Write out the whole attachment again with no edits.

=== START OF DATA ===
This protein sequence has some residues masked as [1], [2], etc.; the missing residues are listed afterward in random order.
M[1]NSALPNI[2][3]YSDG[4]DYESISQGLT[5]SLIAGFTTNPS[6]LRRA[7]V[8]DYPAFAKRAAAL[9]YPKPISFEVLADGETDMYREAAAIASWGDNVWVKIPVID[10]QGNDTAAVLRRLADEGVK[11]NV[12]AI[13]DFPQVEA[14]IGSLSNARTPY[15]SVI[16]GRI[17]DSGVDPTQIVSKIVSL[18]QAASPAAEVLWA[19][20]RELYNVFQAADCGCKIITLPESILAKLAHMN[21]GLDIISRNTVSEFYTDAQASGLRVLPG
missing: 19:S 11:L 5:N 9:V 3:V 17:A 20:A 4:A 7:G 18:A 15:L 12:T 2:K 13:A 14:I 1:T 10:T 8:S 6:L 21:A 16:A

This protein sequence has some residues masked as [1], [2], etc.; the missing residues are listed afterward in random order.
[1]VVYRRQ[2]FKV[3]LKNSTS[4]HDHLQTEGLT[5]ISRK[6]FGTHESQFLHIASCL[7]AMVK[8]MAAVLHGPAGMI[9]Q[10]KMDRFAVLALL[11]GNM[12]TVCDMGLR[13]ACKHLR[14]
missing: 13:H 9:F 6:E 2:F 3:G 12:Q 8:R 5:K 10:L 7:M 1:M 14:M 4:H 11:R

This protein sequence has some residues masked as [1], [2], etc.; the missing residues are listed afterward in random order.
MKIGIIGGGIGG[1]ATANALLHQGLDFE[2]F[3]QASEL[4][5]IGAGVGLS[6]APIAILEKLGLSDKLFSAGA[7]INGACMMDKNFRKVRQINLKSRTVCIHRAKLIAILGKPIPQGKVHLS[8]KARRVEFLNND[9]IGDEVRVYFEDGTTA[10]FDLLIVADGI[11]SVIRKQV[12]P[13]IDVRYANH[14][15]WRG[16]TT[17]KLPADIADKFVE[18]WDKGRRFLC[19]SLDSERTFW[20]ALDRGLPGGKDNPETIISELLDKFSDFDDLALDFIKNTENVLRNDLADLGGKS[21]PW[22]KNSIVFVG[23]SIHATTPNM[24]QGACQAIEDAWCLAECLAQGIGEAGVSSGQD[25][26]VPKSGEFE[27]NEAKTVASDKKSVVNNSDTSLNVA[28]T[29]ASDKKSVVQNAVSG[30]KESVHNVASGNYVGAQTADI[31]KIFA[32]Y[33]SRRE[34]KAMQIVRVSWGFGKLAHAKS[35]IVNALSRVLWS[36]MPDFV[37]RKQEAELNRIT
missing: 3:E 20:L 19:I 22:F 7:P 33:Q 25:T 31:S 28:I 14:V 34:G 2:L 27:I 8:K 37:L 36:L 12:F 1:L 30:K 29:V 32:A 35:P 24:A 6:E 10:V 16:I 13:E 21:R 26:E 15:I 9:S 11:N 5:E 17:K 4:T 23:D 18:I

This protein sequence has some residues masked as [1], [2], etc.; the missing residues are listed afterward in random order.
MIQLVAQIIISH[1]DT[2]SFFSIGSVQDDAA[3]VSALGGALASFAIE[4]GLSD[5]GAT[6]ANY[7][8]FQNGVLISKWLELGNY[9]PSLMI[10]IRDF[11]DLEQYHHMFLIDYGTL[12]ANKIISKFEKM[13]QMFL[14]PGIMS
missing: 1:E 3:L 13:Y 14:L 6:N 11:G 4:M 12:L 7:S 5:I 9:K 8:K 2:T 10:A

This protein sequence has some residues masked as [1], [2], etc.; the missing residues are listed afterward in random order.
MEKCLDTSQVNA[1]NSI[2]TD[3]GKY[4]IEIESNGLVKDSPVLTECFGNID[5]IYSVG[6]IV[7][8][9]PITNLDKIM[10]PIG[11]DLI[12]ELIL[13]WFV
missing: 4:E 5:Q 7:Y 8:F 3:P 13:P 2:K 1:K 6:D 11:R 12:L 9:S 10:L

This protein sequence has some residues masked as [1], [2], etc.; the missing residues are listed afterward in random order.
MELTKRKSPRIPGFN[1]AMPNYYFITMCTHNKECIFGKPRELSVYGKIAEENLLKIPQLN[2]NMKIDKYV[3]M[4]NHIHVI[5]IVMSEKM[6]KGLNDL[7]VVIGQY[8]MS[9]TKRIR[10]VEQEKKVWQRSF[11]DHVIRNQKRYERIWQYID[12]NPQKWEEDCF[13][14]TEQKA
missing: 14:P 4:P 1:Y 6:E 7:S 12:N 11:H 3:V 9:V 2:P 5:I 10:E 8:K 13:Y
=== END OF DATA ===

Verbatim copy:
This protein sequence has some residues masked as [1], [2], etc.; the missing residues are listed afterward in random order.
M[1]NSALPNI[2][3]YSDG[4]DYESISQGLT[5]SLIAGFTTNPS[6]LRRA[7]V[8]DYPAFAKRAAAL[9]YPKPISFEVLADGETDMYREAAAIASWGDNVWVKIPVID[10]QGNDTAAVLRRLADEGVK[11]NV[12]AI[13]DFPQVEA[14]IGSLSNARTPY[15]SVI[16]GRI[17]DSGVDPTQIVSKIVSL[18]QAASPAAEVLWA[19][20]RELYNVFQAADCGCKIITLPESILAKLAHMN[21]GLDIISRNTVSEFYTDAQASGLRVLPG
missing: 19:S 11:L 5:N 9:V 3:V 17:A 20:A 4:A 7:G 18:A 15:L 12:T 2:K 13:A 14:I 1:T 10:T 8:S 6:L 21:A 16:A

This protein sequence has some residues masked as [1], [2], etc.; the missing residues are listed afterward in random order.
[1]VVYRRQ[2]FKV[3]LKNSTS[4]HDHLQTEGLT[5]ISRK[6]FGTHESQFLHIASCL[7]AMVK[8]MAAVLHGPAGMI[9]Q[10]KMDRFAVLALL[11]GNM[12]TVCDMGLR[13]ACKHLR[14]
missing: 13:H 9:F 6:E 2:F 3:G 12:Q 8:R 5:K 10:L 7:M 1:M 14:M 4:H 11:R

This protein sequence has some residues masked as [1], [2], etc.; the missing residues are listed afterward in random order.
MKIGIIGGGIGG[1]ATANALLHQGLDFE[2]F[3]QASEL[4][5]IGAGVGLS[6]APIAILEKLGLSDKLFSAGA[7]INGACMMDKNFRKVRQINLKSRTVCIHRAKLIAILGKPIPQGKVHLS[8]KARRVEFLNND[9]IGDEVRVYFEDGTTA[10]FDLLIVADGI[11]SVIRKQV[12]P[13]IDVRYANH[14][15]WRG[16]TT[17]KLPADIADKFVE[18]WDKGRRFLC[19]SLDSERTFW[20]ALDRGLPGGKDNPETIISELLDKFSDFDDLALDFIKNTENVLRNDLADLGGKS[21]PW[22]KNSIVFVG[23]SIHATTPNM[24]QGACQAIEDAWCLAECLAQGIGEAGVSSGQD[25][26]VPKSGEFE[27]NEAKTVASDKKSVVNNSDTSLNVA[28]T[29]ASDKKSVVQNAVSG[30]KESVHNVASGNYVGAQTADI[31]KIFA[32]Y[33]SRRE[34]KAMQIVRVSWGFGKLAHAKS[35]IVNALSRVLWS[36]MPDFV[37]RKQEAELNRIT
missing: 3:E 20:L 19:I 22:F 7:P 33:Q 25:T 31:S 28:I 14:V 34:G 2:L 27:I 8:K 37:L 36:L 12:F 1:L 30:K 29:V 32:A 35:P 24:A 6:E 10:V 16:I 13:E 21:R 26:E 15:I 9:S 11:N 5:E 17:K 4:T 23:D 18:I

This protein sequence has some residues masked as [1], [2], etc.; the missing residues are listed afterward in random order.
MIQLVAQIIISH[1]DT[2]SFFSIGSVQDDAA[3]VSALGGALASFAIE[4]GLSD[5]GAT[6]ANY[7][8]FQNGVLISKWLELGNY[9]PSLMI[10]IRDF[11]DLEQYHHMFLIDYGTL[12]ANKIISKFEKM[13]QMFL[14]PGIMS
missing: 1:E 3:L 13:Y 14:L 6:N 11:G 4:M 12:L 7:S 5:I 9:K 8:K 2:T 10:A

This protein sequence has some residues masked as [1], [2], etc.; the missing residues are listed afterward in random order.
MEKCLDTSQVNA[1]NSI[2]TD[3]GKY[4]IEIESNGLVKDSPVLTECFGNID[5]IYSVG[6]IV[7][8][9]PITNLDKIM[10]PIG[11]DLI[12]ELIL[13]WFV
missing: 4:E 5:Q 7:Y 8:F 3:P 13:P 2:K 1:K 6:D 11:R 12:L 9:S 10:L

This protein sequence has some residues masked as [1], [2], etc.; the missing residues are listed afterward in random order.
MELTKRKSPRIPGFN[1]AMPNYYFITMCTHNKECIFGKPRELSVYGKIAEENLLKIPQLN[2]NMKIDKYV[3]M[4]NHIHVI[5]IVMSEKM[6]KGLNDL[7]VVIGQY[8]MS[9]TKRIR[10]VEQEKKVWQRSF[11]DHVIRNQKRYERIWQYID[12]NPQKWEEDCF[13][14]TEQKA
missing: 14:P 4:P 1:Y 6:E 7:S 12:N 11:H 3:V 9:V 2:P 5:I 10:E 8:K 13:Y